wife? Where is her soft
voiced sibilance that settled
at the back of the throat
like wind through open petals.

Awake and cold
And creeping through my
lonesome mind. Aware. Enough.
This isn't my life. I loved here
when the sheets were speckled and
warm and rising with rhythm.
The flowers are long dead
before my winter arrives.

Here, I've tightened up the language and made the wild flower references a bit firmer. I've extended the questioning mood, both literally in the mirrored inteorragative statemnts and with the overall poetic feel, and tried to ally it with the core metaphor.

I've now repeated some of the language - like the question over house and "creeping". I"ve definitely added more reference to the flower imagery. I've added more alliteration and especially more consonance. I'm a sucker for good consonance but tend to overuse it and I'm questioning it here, especially in the last stanza.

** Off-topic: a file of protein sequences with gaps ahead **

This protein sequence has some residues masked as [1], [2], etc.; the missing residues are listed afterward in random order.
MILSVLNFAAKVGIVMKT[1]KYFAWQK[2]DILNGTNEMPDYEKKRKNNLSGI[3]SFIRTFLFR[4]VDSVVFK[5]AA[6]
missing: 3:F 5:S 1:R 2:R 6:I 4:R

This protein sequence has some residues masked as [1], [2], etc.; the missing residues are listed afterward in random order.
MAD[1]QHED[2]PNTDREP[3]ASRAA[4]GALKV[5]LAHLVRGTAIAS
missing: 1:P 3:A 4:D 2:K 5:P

Though I think it is better, it's really not done nor particular good (to me). I will tag this as "edited" then leave myself some notes, like what I said above, for when I return to it. Generally, I try to have many fewer days between 2nd and third drafts but that depends on what I write over the next few days.

On Paper by ABMann

I hit a wall with both my journaling and my writing recently that I’ve been chewing on how to break through.


  1. I really don’t like having my journal spread across so many things.
  2. I don’t go back and re-read my written journals.

I’ve become disillusioned with it (even though I’m still doing it).

Regarding #1 I currently use a number of things to track my daily life. Instagram. Twitter. Paper. Tumblr. Evernote (work). OneNote (work). It is (mostly) too much and I dislike that, in order to get a sense of my daily thoughts or assess the things that matter, I have to check all of these things.

The only thing I’ve been using consistently is Day One. I use it to compose blog entries or other correspondence I want to preserve. It’s a really well done application that I really enjoy using.